Winnipeg police step back from Project Devote to investigate cases in new way
WINNIPEG -- The Winnipeg Police Service is stepping back from Project Devote — a partnership with the RCMP formed in 2011 focused on missing and murdered and exploited people — and is consolidating resources as part of a new approach to its cases involving missing and murdered Indigenous women and girls.
“It’s an expanding of our abilities that will include counter-exploitation, missing persons, internet child exploitation and the addition of a family liaison position to work in concert with the community,” Winnipeg police Chief Danny Smyth told reporters Friday following a police board meeting.
Winnipeg police will no longer have dedicated officers assigned to Project Devote but will continue to work with the RCMP to share any new information that could help solve cold cases.
“So we won’t have investigators resident at ‘D’ Division itself,” said Smyth. “They were working on very specific files there at ‘D’ Division. We’ll still continue to support that work, we’ll still meet and work with the RCMP when it’s required and when it’s necessary.”
Smyth said one of the strengths of Project Devote has been its ability to work and communicate with families but he noted only one of 30 cases has been solved.
“It’s been frustrating,” he said. “We haven’t solved a lot of the files that were historic files. I think they’ve been reviewed a great deal but we haven’t cleared very many of them.”
22 Project Devote files — 13 homicides and 9 missing persons cases — will be going back to the WPS and will continue to be investigated under the new approach.
The WPS said under the new approach the homicide unit, counter exploitation and missing persons unit will focus on investigations involving the exploitation of Indigenous women and girls which will include both missing persons and homicide cases.
Smyth, however, told reporters police will focus on prevention.
“We’re going to try an approach that works more with the community on the prevention side, trying to work in the counter-exploitation and missing persons side of the house before people become victims so we’re not dealing with homicide investigations,” he said.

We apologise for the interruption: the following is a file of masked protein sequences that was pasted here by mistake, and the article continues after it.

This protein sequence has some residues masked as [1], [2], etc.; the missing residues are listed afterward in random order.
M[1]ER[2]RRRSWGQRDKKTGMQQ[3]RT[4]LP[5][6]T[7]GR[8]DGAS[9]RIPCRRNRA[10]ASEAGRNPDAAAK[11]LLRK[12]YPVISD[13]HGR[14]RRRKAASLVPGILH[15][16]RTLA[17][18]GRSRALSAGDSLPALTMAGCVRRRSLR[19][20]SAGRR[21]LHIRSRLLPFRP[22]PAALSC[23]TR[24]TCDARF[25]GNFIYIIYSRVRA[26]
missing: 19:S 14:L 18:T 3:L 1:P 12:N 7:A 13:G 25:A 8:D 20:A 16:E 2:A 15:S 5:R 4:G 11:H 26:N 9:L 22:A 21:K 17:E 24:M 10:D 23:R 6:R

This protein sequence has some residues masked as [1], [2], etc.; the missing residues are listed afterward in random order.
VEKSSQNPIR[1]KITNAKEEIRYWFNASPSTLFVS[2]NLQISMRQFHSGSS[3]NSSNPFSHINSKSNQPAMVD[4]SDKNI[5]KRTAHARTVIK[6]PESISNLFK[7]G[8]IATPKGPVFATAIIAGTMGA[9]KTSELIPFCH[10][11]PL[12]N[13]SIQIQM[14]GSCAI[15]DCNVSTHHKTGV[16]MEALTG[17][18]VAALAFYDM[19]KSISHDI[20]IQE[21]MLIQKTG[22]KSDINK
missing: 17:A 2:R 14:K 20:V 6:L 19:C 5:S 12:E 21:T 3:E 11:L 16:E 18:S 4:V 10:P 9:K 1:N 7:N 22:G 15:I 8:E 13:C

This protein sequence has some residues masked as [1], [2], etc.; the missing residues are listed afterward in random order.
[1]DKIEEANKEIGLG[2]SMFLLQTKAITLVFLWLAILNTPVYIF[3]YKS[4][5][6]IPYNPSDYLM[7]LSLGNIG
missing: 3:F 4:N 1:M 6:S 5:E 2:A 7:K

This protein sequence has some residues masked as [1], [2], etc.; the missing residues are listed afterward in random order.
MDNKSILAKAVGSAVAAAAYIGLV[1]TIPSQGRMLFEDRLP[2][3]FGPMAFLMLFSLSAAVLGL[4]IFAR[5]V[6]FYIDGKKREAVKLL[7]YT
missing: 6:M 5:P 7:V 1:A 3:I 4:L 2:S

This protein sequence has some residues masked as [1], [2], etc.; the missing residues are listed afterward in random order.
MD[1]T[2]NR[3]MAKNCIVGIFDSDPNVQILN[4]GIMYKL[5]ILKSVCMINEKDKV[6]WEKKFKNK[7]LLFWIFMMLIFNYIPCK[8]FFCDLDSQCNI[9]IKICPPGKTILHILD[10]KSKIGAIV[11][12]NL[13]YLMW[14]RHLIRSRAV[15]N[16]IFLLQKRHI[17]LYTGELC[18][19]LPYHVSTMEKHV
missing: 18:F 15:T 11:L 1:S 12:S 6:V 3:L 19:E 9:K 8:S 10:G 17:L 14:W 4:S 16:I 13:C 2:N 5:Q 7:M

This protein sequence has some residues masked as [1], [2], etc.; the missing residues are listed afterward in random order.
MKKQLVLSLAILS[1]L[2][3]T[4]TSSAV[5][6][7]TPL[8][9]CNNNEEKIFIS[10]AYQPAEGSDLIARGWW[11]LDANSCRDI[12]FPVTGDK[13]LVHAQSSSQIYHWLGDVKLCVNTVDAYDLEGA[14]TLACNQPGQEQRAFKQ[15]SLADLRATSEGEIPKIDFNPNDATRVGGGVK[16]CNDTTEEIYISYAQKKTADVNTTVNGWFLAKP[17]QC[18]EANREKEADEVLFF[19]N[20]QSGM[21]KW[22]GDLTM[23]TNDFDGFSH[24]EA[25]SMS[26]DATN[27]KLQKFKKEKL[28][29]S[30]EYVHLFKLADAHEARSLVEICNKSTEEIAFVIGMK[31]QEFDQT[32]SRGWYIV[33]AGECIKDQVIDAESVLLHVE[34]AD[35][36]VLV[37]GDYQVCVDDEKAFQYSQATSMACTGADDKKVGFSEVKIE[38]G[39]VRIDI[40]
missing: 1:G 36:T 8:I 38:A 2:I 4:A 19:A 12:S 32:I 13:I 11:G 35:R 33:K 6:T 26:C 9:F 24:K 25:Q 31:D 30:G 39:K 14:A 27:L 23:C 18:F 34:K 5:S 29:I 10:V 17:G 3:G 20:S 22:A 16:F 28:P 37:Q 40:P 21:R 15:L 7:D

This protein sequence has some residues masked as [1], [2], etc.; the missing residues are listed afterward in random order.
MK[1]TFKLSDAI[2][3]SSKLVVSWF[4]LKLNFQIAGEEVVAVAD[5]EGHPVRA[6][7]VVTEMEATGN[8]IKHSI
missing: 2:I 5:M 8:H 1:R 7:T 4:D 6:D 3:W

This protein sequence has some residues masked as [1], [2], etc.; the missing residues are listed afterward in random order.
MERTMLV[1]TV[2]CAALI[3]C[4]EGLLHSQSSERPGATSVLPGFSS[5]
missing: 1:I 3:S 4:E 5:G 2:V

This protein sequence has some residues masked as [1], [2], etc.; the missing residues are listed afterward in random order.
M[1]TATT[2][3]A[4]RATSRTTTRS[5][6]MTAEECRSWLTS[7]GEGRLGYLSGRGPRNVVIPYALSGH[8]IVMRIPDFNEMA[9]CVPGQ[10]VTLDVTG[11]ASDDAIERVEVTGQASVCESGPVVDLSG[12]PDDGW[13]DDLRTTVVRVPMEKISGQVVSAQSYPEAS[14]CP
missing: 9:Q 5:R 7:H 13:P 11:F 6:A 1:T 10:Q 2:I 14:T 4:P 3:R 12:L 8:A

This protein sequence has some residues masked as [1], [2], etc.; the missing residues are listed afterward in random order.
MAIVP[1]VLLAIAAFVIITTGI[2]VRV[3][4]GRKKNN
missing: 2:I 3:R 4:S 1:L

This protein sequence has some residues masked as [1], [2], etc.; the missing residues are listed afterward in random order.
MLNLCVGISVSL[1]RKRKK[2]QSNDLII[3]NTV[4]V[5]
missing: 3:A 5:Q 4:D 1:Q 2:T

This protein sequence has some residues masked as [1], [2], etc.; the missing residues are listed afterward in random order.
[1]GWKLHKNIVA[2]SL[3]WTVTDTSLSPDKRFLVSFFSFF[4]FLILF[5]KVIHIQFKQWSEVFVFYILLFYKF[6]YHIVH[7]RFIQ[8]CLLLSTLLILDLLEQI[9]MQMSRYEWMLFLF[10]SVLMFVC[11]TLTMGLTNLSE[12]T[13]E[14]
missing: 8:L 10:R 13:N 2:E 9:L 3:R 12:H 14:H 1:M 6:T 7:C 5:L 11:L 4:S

Project Devote officers from the WPS were temporarily reassigned to the homicide unit in November to address a backlog of cases and Smyth said those officers will now be reassigned again to work in the new consolidated approach.
“I have been contemplating for a period of time now how we can broaden our abilities to serve the community in this area,” he said.
Smyth hopes the new family liaison will be able to help police better communicate with families during investigations.
“Communicating with families that are going through a long journey like that is challenging, particularly if an investigation isn’t advancing. That being said, they’ll have the ability to deal with one person,” he said. “I think it’ll be easier for everyone concerned.”
A spokesperson for the RCMP told CTV News the following about the decision by the WPS:
"This does not change our approach to Project Devote," the spokesperson said in an email to CTV News. "We will continue to investigate all cases thoroughly and will work closely with Winnipeg Police Services. The RCMP will supplement Project Devote with additional officers from its Major Crime Services when necessary."
RCMP said Project Devote consisted of eight Winnipeg Police Service officers, six RCMP officers and six RCMP civilians.
Assembly of Manitoba Chiefs Grand Chief Arlen Dumas said he was surprised by the move but supports the coordinated approach of the WPS.
“One would think the WPS would work with our office to build relationships and identify partnerships in order to find innovative and preventative ways, using a strength-based approach, to address the violence experienced by Indigenous women and girls. Regardless, the fact that they have created a dedicated Family Liaison position is good,” Dumas said in a statement. “I agree that it is absolutely important to work to ensure Indigenous women and girls are not exploited in the first place, but something about positioning it like it is an either/or proposition with dealing with cold cases rubs me the wrong way. We cannot forget about those women and girls.”
Not everyone is happy with the move. Sandra DeLaronde, co-chair of the Manitoba MMIWG Coalition, said the partnership between the RCMP and WPS was seen as a positive one by families of missing and murdered people.
“It’s shocking that they have pulled out of Project Devote,” said DeLaronde. “I think families felt more connected that there was a dedicated unit working to solve the cases of their missing and murdered loved ones.”
“Project Devote was seen as a model for policing across this country where there is inter-jurisdictional sharing.”